In spite of Pete’s advantages as a prince, he and Jess are equals in their adventures. When they meet trouble, they rely on Jess’s magic and woodlore along with Pete’s swordplay. As they prepare to spend a night in a dilapidated fort, Jess detects signs that something nasty already occupies the structure. She instructs Pete to prepare by making torches and smearing garlic on their weapons. When they encounter the vampire Selvana inside the fort, Pete draws first blood, but Jess makes sure that the vampire is permanently out of commission.

…Pete lunged and buried the point of his sword in her belly.

Selvana’s form began to twist and morph as the edges of her body faded into mist. Jess took one step, drew back her arm and snapped it forward. The belt ax flew spinning across the room and chopped its way through undead breastbone, directly into the heart beneath. A stinking corpse hit the floor, already falling in on itself.

“Take the head, Pete. Quick.” He obeyed promptly. Jess grabbed it by the hair and ran for the fading sunlight outside. She called over her shoulder, “Grab my ax and put the stick through her heart.”

There was still enough sunlight for the head to start fuming when she emerged. Jess tossed it onto a pile of nearby trash and lit the disgusting thing with her torch. Pete came pounding up behind her and watched in wonder as the head crumbled into ashes.

“The old ones like her are hard to put down,” Jess said. “Gotta finish them in the sunlight or they might heal up. But that should take care of her.”

Jess exhibits strength, intelligence, and confidence when dealing with assorted natural and supernatural threats, and a well-developed sense of humor adds to her appeal as a main character. As she and Pete approach the vampire’s lair, he asks, “Shouldn’t we have some kind of holy symbol?” “Only if the vampire goes to church regular” is her response.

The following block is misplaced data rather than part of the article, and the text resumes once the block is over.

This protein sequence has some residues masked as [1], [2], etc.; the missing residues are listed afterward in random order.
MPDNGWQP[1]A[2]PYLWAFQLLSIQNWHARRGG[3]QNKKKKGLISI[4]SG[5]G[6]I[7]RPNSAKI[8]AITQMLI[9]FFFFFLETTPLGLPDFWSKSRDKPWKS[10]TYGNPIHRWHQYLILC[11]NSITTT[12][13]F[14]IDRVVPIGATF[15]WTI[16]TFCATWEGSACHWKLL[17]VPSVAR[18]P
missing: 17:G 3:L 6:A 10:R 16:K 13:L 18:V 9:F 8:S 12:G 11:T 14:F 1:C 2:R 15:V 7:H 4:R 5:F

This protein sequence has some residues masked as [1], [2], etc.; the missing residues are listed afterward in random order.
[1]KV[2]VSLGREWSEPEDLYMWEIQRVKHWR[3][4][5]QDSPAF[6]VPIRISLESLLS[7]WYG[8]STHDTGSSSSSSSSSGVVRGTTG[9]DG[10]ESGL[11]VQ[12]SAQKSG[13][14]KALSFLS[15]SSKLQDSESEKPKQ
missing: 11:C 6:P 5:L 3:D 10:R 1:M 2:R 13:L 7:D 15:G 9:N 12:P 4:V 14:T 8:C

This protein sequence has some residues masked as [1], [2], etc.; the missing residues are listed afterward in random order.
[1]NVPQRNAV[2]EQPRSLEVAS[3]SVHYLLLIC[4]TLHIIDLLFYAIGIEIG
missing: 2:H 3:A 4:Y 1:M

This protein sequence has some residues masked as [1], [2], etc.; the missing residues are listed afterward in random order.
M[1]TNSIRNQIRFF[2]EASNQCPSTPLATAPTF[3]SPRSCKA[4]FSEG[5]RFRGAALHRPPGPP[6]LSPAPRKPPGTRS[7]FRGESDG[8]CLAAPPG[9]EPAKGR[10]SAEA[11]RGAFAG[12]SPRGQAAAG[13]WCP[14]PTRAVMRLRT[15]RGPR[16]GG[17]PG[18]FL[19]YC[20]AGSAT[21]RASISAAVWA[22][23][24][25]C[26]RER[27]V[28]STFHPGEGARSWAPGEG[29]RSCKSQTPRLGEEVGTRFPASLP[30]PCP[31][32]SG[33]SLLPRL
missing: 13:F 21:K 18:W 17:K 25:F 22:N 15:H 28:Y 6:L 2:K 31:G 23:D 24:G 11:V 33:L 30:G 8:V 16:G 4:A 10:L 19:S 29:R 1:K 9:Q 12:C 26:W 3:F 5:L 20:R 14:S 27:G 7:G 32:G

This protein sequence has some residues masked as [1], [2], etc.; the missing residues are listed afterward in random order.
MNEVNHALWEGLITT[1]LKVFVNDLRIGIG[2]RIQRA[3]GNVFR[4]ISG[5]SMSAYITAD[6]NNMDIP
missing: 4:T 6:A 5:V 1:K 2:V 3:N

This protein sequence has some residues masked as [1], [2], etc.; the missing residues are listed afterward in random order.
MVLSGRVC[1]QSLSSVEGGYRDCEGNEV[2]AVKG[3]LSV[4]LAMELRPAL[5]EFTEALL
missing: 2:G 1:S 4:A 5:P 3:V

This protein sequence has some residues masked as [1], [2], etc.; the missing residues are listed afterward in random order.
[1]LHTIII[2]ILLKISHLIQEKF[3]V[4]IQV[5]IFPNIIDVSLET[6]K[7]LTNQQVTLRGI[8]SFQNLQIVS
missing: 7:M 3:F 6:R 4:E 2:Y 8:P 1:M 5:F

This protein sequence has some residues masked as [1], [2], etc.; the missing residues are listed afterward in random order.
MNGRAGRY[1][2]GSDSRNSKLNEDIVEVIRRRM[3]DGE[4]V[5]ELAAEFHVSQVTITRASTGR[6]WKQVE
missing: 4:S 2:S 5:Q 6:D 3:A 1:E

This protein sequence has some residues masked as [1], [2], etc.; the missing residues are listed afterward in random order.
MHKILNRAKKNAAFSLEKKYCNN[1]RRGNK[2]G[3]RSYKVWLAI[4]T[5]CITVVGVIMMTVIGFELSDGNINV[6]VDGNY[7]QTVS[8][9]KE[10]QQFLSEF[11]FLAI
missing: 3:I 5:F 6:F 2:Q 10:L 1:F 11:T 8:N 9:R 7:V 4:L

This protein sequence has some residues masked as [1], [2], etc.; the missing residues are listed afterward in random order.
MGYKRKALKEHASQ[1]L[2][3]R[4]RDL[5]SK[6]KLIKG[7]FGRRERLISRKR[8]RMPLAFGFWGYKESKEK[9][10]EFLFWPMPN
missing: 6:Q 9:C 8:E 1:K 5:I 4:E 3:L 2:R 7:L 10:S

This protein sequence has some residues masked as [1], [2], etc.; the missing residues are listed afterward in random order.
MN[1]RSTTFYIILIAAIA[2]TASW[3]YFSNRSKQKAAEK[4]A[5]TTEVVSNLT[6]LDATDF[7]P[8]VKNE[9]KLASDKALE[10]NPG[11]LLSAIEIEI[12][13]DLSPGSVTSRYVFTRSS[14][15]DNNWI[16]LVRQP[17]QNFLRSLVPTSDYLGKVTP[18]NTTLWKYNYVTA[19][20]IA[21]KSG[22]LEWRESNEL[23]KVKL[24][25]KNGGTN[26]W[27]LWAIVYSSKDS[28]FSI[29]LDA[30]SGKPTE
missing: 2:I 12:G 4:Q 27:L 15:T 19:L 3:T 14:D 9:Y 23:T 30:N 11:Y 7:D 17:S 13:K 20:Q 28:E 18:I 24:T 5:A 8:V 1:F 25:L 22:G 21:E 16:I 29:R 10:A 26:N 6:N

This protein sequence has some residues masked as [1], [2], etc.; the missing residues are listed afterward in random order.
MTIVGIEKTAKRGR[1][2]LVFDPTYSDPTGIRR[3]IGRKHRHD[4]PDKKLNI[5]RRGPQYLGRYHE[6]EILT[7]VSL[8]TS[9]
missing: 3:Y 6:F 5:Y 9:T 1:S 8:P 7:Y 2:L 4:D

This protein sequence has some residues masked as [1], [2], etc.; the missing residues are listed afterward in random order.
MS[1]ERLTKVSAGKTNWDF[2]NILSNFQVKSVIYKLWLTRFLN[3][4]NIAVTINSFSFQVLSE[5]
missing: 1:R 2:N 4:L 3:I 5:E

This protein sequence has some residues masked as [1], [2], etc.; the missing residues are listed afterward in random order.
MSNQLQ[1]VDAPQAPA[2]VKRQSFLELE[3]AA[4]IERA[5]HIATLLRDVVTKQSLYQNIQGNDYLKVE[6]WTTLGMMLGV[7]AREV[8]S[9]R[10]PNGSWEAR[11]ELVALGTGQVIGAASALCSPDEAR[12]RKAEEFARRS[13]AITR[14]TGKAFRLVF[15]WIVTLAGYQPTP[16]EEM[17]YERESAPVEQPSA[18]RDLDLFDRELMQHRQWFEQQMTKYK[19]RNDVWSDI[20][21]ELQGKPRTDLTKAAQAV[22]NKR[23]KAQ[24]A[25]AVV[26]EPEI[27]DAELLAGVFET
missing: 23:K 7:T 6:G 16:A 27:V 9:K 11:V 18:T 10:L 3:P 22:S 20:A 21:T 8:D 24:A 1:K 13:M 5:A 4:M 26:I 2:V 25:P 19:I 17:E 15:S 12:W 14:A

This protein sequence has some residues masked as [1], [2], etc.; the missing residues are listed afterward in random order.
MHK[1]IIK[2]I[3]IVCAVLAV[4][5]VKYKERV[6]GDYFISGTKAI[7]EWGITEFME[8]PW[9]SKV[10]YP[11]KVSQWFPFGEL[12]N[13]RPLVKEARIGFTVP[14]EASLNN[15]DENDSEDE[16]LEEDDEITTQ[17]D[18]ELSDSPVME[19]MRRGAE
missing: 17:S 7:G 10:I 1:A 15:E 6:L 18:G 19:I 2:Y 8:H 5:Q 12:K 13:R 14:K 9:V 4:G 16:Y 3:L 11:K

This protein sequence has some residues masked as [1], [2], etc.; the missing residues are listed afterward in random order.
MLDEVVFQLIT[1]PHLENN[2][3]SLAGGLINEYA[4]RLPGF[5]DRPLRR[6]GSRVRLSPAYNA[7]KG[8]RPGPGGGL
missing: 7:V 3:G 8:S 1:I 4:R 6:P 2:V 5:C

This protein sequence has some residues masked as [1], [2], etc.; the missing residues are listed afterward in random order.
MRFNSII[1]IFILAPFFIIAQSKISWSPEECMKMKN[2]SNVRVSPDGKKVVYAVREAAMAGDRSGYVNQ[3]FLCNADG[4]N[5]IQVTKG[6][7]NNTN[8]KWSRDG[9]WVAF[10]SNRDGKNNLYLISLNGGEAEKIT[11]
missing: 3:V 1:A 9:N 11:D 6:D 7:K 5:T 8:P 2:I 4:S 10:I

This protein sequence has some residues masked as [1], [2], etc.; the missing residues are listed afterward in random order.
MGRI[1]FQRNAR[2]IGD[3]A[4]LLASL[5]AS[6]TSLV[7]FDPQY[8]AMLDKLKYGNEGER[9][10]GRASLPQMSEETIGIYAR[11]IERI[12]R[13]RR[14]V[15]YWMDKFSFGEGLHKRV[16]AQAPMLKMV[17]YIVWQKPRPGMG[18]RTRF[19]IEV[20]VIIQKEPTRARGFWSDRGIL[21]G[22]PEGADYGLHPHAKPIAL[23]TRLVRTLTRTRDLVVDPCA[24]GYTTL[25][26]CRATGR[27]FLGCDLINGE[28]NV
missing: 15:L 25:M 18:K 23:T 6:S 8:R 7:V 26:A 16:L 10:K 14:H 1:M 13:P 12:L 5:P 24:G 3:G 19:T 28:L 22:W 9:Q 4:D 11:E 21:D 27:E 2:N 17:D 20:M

Although the character of Jess is one of Athame’s strongest points, she is also the source of its main shortcoming, which is the dearth of information about Jess’s life up to the point at which the story opens. The novel provides much more insight into Pete’s background. But the reader is left to wonder how Jess honed her magical abilities, what kind of relationships she had with family and friends, and what her prospects were before she met Pete. Clocking in at slightly more than 200 pages, the novel could easily have accommodated more backstory on Jess. Athame is the first book in The Unfortunate Woods trilogy, so perhaps this missing detail will be provided in subsequent volumes. Wrath, which I have not read, is already available, and Recompense is in progress, according to the author’s blog.

On the whole, the novel has much going for it. The two main characters’ experiences are easy to relate to – struggling to adapt to new circumstances, compromising in order to make a relationship work, and trying to figure out where you belong and what will make you happy. The pace is just right, striking a good balance between action and introspection. And the unresolved dilemmas are intriguing enough to leave the reader with a sense of anticipation for the trilogy’s remaining installments.

For more information, please visit the author's website.

No comments: